New Case Law – Maintenance Support

On May 25, 2011, the Oregon Court of Appeals decided Abrams v. Abrams.

This decision reinforces the importance of allowing both parties in a divorce case to continue to support the lifestyle that existed during the marriage.  The trial court had awarded the wife $750 per month in transitional support for a period of 24 months to allow the wife, who had been a homemaker for most of the 30-year marriage, to return to the workforce and receive additional vocational training.  The Court of Appeals, considering the length of the marriage, the disparate education, career stability, and earning potential of the parties, and the standard of living during the marriage, awarded the wife indefinite maintenance support of $1,800 per month. The court recognized self-sufficiency as an important goal, but also stressed that the level of self-sufficiency required is related to the standard of living during the marriage and the ability of each party to achieve that standard of living.  In a case in which one party is unlikely to achieve a level of self-sufficiency that would allow her to support a lifestyle comparable to that which existed during the marriage, it is appropriate to award that party indefinite maintenance support.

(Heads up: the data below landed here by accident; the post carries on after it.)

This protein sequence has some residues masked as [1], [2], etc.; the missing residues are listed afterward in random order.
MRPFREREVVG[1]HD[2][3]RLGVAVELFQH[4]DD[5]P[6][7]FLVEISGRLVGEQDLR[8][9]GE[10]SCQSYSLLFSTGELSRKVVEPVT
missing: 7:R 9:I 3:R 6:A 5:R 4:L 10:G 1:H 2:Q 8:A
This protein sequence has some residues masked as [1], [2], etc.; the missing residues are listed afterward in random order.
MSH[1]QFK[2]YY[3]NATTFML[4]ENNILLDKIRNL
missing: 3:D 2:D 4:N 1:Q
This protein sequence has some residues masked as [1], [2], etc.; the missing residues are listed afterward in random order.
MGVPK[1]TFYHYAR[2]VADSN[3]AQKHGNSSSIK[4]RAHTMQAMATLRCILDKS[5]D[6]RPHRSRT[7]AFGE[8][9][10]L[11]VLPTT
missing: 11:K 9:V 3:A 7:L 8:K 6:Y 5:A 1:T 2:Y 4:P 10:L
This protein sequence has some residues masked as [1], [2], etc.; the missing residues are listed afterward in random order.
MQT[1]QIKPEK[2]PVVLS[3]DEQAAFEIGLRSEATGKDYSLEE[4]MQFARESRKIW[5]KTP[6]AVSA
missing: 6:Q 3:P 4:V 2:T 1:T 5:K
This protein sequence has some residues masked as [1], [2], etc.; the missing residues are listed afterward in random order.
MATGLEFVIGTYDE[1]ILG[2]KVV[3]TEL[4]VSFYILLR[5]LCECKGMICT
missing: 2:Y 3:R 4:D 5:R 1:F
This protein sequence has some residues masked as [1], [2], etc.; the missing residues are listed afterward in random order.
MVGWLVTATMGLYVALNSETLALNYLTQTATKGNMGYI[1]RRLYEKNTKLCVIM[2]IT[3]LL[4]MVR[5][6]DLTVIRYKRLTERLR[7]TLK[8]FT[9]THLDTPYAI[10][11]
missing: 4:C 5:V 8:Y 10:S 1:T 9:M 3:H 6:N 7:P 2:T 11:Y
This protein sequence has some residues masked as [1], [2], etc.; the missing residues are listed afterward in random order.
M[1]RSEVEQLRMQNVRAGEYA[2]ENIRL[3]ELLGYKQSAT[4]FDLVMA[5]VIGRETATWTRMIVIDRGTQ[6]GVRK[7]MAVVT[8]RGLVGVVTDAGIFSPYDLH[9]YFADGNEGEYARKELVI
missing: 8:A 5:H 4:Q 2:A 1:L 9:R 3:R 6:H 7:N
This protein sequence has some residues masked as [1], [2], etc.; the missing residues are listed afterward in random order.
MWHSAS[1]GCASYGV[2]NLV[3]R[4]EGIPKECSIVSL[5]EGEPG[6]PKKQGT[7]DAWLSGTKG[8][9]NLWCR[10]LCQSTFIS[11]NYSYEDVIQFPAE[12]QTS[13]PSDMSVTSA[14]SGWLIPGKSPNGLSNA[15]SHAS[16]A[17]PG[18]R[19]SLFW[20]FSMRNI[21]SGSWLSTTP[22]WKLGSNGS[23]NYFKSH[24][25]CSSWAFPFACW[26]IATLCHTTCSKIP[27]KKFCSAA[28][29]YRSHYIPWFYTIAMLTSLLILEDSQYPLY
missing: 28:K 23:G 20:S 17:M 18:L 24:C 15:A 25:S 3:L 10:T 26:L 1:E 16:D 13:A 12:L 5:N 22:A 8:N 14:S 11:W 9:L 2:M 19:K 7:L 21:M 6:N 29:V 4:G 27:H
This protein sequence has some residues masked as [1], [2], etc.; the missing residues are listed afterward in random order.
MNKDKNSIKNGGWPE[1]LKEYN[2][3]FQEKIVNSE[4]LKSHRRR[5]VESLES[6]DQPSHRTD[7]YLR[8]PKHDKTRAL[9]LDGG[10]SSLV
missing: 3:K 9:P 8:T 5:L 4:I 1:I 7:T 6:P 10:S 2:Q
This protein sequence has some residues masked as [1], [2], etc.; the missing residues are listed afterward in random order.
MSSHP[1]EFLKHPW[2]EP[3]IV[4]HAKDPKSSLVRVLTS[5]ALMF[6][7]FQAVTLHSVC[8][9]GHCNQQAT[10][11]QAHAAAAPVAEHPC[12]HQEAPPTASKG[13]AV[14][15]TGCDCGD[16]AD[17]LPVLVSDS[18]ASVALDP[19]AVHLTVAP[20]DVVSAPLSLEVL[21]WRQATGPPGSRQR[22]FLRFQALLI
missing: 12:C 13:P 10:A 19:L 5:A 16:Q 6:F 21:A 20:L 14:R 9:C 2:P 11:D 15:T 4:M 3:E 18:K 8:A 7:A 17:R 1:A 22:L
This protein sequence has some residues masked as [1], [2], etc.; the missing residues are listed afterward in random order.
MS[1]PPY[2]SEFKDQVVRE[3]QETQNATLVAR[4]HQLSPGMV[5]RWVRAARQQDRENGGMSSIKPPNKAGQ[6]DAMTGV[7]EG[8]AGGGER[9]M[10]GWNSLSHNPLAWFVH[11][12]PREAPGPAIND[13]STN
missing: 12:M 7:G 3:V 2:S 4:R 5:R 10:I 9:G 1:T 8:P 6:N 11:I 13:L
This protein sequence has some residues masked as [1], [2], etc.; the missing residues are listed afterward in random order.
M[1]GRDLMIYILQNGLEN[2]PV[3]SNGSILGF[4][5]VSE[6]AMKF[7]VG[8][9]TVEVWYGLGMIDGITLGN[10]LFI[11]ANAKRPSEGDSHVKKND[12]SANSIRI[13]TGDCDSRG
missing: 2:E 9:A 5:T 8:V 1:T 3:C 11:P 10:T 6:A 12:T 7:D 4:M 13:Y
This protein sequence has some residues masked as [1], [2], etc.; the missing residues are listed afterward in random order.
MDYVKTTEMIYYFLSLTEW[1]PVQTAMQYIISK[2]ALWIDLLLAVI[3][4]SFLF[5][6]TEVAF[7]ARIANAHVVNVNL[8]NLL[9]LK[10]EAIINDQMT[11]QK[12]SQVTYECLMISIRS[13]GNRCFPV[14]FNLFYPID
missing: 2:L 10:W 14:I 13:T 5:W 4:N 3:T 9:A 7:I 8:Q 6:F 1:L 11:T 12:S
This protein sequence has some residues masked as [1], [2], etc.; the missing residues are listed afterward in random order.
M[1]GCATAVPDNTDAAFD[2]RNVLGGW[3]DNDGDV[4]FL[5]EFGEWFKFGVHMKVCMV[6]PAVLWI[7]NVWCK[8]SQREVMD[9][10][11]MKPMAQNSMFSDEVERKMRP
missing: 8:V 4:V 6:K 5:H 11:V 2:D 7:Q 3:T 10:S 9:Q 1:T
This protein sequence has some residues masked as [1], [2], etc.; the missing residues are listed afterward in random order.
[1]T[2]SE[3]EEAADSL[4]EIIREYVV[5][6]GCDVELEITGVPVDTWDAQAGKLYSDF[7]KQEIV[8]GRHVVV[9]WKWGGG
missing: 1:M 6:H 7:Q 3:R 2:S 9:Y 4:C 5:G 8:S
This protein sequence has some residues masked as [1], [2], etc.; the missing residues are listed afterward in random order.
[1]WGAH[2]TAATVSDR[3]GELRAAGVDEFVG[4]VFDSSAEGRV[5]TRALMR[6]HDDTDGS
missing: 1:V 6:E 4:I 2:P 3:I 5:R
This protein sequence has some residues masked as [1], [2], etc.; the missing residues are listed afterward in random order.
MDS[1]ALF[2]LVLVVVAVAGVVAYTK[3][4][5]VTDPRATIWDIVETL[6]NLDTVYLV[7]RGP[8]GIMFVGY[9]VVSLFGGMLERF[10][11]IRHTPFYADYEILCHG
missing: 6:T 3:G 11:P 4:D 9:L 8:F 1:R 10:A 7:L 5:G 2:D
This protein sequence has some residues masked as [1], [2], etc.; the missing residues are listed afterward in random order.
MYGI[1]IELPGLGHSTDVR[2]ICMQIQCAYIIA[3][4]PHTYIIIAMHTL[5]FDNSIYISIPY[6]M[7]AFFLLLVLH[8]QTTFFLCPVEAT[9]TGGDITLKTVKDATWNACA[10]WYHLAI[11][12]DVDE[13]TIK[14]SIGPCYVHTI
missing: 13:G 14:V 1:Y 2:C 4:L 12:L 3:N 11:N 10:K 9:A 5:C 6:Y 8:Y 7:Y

The entire opinion can be found here:  http://www.publications.ojd.state.or.us/A142232.htm.

 

About Daniel Margolin

Daniel Margolin is a founding partner of Stephens & Margolin LLP and a Portland, Oregon native. His practice focuses on all aspects of family law litigation. Dan applies his litigation expertise to provide additional expertise when assisting clients with Family Law Appeals and Collaborative Divorce matters. To find out more or contact Daniel Margolin, visit Stephens & Margolin LLP